Superman Review

It serves no purpose other than to firmly establish the bottom of the barrel.

Since his creation back in 1938, the Man of Steel has faced such challenges as Richard Pryor, the Anti-Monitor, marriage, the reworking of his origin, and even death. Heck, back in the old days, he used to kick the bucket about every other issue. But never in the course of all those years has such a threat appeared to dog his name and reputation as much as Titus' Superman game for the N64.

Lex Luthor has trapped Superman's friends Lois, Professor Hamilton, and Jimmy Olsen in a "virtual world," and you, as Superman, must enter it to rescue them. Also populating this realm are the villains Braniac, Darkseid, Bizarro, Metallo, several other bad folks from the animated series, and an endless array of shadowy drone characters. Sure, it's pretty slim on premise, but that in and of itself isn't a bad thing. Many titles have provided quality gameplay with only a paper-thin story supporting them. Superman, however, isn't one of them, and the game that follows is one of the weakest ever, even in the dubious category known as "licensed games."

The gameplay alternates between standard 3D adventure fare and timed mission objectives. The 3D adventure elements include collecting keys to open doors, beating up enemies, and pushing buttons in the proper order shortly after receiving instructions as to which order to push them. Meanwhile, the mission objectives require you to fly though hoops that Lex Luthor has inexplicably left suspended in the air, save innocents from harm, and toss objects about. Except for flying, to use your super powers you must acquire power-ups, such as heat vision, super breath, and super speed - all of which run out eventually.

Still, nothing sounds too offensive yet, right? It's the execution of all these elements that absolutely kills the game. The controls are so unresponsive that you'll assume you've pushed the wrong button and begin bashing on all of them for some sort of attention, and the perspective routinely manages to vex you. Now, add in all those simplistic goals mentioned earlier to this mix, and you've got an incredibly tedious experience in front of you. And it's one that resides in an environment so sparse it makes a Zen garden look crowded. This environment has suspect collision detection and obvious bugs that vie for your attention, and painted-in graphics that appear subpar even for a first generation N64 game.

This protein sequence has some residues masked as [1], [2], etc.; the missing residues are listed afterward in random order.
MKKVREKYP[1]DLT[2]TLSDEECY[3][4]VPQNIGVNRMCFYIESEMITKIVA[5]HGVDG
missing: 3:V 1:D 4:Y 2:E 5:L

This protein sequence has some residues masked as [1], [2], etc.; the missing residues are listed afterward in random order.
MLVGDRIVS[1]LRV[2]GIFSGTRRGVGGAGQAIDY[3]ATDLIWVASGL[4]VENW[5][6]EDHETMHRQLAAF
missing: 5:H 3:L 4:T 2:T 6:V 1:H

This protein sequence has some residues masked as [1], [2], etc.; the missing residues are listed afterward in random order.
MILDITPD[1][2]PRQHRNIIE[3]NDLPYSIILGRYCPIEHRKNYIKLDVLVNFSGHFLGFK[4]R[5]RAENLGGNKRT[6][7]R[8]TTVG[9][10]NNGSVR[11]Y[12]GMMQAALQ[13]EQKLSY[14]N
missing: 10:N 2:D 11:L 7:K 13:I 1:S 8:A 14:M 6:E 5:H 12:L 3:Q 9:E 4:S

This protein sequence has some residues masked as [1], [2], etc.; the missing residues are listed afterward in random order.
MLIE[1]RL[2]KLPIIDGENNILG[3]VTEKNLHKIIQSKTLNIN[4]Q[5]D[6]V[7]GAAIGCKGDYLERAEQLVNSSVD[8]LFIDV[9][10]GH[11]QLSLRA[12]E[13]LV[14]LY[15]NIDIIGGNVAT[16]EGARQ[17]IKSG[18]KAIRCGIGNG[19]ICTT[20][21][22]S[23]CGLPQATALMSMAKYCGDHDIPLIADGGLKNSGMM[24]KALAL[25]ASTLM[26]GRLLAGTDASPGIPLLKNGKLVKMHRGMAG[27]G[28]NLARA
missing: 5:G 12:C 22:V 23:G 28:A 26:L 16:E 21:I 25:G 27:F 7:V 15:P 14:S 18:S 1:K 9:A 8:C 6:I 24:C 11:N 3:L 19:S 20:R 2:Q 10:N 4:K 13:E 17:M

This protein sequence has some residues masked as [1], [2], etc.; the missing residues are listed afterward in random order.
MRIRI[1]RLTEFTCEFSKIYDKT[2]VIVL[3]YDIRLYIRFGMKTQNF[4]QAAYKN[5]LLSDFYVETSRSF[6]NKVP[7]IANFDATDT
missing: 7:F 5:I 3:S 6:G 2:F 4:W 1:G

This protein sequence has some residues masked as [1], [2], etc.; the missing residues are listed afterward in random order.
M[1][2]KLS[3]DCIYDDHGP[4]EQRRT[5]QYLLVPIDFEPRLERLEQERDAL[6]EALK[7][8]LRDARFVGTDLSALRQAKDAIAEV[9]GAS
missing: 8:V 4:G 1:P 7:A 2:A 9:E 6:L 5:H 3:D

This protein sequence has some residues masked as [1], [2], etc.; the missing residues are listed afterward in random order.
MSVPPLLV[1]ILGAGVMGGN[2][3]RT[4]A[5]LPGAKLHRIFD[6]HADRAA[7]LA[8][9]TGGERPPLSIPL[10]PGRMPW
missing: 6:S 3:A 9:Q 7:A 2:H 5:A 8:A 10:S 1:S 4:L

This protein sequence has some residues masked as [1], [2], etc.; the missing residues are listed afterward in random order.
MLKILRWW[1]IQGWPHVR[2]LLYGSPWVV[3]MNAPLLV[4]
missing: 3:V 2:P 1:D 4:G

But there's more. The multiplayer modes - a deathmatch and a race, where one player sets up the floating rings and the others attempt to push past him - feel very reminiscent of Ubi Soft's Buck Bumble, meaning they seem thrown in at the last minute and unfinished. The soundtrack would be considered bad for the SNES, and it loops constantly, while the sparse voice work even changes at one point, from Man of Steel actors to someone who sounds nothing like the lead of the show.

The only Superman compliment I can find to say is that flying beats walking. If I've been in any way unclear up to this point, let me state it simply: This is easily the worst game I've ever played. To steal a line outright from a film review in the San Francisco Bay Guardian, it serves no purpose other than to firmly establish the bottom of the barrel.

The Good

  • N/A

The Bad

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